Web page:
Atari Combines NFTs with Lootboxes for its 50th Anniversary

As Atari reaches 50 years in business, its recent announcement to combine NFTs and lootboxes has resulted in a lot of negative criticism.

Atari has made gaming history many times in the last half a century, and to celebrate this momentous occasion it has announced a new system that combines lootboxes with NFTs. The controversial decision is set to combine the Metaverse with “giftable” artwork celebrating Atari titles released over the last 50 years.

NFTs, or non-fungible tokens, have been increasingly mentioned among media outlets and celebrities throughout the past year, with many game companies making plans to incorporate them. Atari is teaming up with “NFT real estate developers” Republic Realm to realize this plan, selling off its artistic gaming collection to traders.


Atari CEO Wade Rosen said in a statement: “The Atari brand is synonymous with video games, and video gaming is the backbone of the metaverse.” This sounds promising to users and traders, but Atari’s proposal means it has put itself at the centre of the ongoing NFT controversy. Dubbed “GFTs”, Atari’s anniversary plan promotes the idea of multiple gift purchases with different rarities, similar to the drop rate of lootboxes being common, rare, ultra-rare, or similar variations thereof. The drop rates and real money required to purchase lootboxes, however, has led to comparisons of gambling being promoted for gamers.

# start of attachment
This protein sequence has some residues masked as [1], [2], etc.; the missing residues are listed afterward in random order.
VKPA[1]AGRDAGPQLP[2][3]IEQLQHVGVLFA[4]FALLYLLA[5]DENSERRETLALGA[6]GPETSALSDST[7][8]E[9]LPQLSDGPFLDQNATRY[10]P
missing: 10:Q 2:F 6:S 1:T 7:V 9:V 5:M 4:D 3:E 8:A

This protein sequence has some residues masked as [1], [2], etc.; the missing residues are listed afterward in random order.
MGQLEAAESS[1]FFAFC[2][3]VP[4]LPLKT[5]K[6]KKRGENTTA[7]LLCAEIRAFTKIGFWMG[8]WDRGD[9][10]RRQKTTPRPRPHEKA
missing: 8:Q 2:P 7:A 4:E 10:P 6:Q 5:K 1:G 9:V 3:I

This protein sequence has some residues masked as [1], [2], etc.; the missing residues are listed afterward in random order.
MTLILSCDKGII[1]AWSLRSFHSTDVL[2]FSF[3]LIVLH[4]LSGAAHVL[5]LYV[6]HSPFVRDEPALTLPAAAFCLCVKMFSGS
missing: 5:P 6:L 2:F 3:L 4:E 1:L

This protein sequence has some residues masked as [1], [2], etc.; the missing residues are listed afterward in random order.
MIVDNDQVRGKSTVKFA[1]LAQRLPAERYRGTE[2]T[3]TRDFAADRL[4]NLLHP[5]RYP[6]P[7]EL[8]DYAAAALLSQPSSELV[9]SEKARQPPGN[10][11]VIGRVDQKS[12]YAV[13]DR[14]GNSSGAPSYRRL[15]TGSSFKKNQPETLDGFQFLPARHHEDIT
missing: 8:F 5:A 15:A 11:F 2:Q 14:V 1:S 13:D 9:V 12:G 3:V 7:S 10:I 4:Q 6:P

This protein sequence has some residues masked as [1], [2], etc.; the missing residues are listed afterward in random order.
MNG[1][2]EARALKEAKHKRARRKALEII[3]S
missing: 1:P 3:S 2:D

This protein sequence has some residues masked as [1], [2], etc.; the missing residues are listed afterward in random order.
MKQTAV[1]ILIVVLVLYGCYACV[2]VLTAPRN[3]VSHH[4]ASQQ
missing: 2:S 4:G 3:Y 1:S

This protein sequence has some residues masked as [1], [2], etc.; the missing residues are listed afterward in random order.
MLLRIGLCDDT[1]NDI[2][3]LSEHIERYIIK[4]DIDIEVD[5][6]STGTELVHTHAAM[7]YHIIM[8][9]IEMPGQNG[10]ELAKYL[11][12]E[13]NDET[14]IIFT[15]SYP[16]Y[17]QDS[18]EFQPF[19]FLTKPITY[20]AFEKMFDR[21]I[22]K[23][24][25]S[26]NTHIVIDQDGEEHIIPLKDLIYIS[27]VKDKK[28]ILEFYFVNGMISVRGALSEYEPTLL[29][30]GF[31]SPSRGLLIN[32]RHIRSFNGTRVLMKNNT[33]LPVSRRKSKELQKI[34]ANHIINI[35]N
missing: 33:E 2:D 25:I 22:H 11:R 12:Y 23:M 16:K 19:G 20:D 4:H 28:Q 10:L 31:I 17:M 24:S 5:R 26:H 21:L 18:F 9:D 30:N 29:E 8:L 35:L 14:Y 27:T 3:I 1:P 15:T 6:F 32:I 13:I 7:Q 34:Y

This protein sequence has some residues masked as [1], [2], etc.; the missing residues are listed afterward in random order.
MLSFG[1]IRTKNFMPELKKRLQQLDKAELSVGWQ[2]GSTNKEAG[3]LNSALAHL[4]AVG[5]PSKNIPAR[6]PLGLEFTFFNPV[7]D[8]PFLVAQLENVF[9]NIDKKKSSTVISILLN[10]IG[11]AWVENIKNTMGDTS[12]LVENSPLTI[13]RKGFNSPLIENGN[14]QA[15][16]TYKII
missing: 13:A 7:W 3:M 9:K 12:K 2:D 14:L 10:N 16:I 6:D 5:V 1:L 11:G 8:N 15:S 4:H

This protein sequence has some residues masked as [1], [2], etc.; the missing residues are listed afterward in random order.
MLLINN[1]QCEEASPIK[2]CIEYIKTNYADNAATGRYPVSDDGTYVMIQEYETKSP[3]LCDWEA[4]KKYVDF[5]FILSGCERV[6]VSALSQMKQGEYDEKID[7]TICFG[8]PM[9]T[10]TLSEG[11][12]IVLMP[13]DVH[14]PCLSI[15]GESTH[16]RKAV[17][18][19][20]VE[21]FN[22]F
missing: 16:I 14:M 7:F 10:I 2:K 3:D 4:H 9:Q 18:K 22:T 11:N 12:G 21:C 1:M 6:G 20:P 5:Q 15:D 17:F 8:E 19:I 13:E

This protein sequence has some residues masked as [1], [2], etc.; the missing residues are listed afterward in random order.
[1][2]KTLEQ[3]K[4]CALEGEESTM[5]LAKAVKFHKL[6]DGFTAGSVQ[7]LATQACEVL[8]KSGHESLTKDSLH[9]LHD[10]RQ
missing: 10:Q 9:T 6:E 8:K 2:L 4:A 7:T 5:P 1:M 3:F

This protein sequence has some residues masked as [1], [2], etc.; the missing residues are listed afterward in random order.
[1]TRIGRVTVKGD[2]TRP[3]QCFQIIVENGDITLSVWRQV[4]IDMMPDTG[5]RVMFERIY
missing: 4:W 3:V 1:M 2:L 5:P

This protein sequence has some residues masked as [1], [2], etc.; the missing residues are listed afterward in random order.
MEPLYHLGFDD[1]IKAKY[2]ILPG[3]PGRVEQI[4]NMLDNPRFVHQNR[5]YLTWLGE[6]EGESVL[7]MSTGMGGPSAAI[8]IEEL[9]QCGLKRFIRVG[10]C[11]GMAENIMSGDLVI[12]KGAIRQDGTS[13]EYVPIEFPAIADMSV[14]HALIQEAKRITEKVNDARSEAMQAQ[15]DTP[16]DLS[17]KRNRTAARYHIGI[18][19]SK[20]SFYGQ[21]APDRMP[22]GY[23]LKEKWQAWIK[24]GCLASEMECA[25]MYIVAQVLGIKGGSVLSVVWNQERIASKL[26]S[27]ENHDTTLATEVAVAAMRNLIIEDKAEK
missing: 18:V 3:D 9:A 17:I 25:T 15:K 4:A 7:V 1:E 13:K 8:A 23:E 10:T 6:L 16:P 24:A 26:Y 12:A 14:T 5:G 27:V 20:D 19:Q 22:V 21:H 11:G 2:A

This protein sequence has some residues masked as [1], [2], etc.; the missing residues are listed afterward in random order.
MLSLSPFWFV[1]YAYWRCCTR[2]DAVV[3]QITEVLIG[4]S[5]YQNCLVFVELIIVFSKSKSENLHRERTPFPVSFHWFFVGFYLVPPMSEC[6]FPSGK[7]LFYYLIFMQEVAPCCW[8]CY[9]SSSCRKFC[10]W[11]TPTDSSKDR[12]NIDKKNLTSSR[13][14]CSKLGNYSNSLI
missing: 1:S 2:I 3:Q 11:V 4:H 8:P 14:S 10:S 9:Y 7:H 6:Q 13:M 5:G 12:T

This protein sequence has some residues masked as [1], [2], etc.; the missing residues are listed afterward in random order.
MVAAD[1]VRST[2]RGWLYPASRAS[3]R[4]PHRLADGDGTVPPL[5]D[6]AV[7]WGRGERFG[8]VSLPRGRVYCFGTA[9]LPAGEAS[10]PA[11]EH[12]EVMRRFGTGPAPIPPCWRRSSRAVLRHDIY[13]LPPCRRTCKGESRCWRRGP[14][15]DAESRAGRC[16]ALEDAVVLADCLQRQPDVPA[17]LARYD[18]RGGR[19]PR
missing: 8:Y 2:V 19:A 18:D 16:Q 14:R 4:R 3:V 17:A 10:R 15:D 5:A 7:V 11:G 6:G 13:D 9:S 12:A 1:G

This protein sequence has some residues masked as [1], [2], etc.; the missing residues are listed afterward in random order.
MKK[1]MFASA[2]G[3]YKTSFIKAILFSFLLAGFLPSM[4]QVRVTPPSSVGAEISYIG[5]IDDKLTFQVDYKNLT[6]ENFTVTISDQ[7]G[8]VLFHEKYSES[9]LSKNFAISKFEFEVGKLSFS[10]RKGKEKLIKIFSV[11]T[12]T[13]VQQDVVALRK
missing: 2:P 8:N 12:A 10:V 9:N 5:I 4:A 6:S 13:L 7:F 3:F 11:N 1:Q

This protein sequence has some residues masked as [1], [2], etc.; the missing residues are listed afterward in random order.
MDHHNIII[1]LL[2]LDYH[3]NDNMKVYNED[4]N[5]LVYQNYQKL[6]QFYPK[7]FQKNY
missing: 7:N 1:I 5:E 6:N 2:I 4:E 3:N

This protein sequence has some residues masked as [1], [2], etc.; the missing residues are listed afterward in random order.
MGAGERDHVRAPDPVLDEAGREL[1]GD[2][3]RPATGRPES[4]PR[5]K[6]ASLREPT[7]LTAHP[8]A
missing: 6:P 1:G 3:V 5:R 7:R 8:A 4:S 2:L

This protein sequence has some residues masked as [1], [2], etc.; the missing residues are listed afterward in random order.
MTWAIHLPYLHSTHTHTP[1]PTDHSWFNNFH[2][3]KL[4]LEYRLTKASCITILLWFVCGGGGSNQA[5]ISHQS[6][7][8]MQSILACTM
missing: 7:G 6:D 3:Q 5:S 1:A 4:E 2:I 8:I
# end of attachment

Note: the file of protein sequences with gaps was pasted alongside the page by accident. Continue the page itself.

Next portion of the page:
NFTs are “owned” when a person buys them on the blockchain, named for the automated algorithm generated via popular cryptocurrency networks such as Ethereum. Much of its criticism comes from the blockchain requiring a lot of electricity and energy to generate for the sake of artificially scarce products. Recent findings estimate 48 kWh is used to generate one NFT blockchain, which is the equivalent to 1.5 days energy usage in a US household. These issues and controversies have resulted in some game directors firmly rejecting NFTs, such as It Takes Two director Josef Fares.

By combining two widely disliked facets of the modern gaming scene, Atari is not winning favor from gamers with this announcement. Many gamers are morally opposed to NFTs rather than simply not being fans of them, citing gaming and non-gaming related factors that companies like Konami are ignoring in favor of chasing profits. Depending on individual viewpoint, the formula of NFT lootboxes could also damage both concepts. Either Atari admit NFTs have value, and loot boxes are without a doubt real money gambling, or it admits that NFTs have no value.

Atari has been no stranger to controversy over the past five decades, and now it finds itself a part of another equally divisive event. 2021 saw Atari’s first steps into cryptocurrency, and during this uncertain development it remains to be seen just how big an impact GFTs will leave on the classic company.

Source: Gamerant

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